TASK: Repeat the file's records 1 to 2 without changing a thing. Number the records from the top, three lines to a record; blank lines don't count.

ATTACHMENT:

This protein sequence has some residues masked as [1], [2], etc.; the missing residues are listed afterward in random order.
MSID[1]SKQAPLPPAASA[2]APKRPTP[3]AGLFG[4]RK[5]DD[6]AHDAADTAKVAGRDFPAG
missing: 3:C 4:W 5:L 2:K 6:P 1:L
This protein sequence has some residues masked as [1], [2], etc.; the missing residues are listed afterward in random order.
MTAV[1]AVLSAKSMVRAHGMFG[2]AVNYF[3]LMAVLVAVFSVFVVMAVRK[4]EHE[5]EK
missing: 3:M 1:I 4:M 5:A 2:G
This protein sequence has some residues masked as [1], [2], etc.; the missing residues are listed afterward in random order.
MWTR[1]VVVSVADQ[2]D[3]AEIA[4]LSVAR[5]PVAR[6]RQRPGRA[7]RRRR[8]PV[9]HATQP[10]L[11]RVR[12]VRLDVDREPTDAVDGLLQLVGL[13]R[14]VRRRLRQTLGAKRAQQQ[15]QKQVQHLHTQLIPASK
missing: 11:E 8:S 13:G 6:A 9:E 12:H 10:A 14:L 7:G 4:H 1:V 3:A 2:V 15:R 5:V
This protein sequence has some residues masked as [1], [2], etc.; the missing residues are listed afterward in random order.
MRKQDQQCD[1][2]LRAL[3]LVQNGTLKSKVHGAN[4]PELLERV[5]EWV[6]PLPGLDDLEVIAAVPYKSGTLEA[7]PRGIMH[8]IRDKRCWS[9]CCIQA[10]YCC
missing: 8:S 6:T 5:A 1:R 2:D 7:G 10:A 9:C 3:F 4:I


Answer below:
This protein sequence has some residues masked as [1], [2], etc.; the missing residues are listed afterward in random order.
MSID[1]SKQAPLPPAASA[2]APKRPTP[3]AGLFG[4]RK[5]DD[6]AHDAADTAKVAGRDFPAG
missing: 3:C 4:W 5:L 2:K 6:P 1:L
This protein sequence has some residues masked as [1], [2], etc.; the missing residues are listed afterward in random order.
MTAV[1]AVLSAKSMVRAHGMFG[2]AVNYF[3]LMAVLVAVFSVFVVMAVRK[4]EHE[5]EK
missing: 3:M 1:I 4:M 5:A 2:G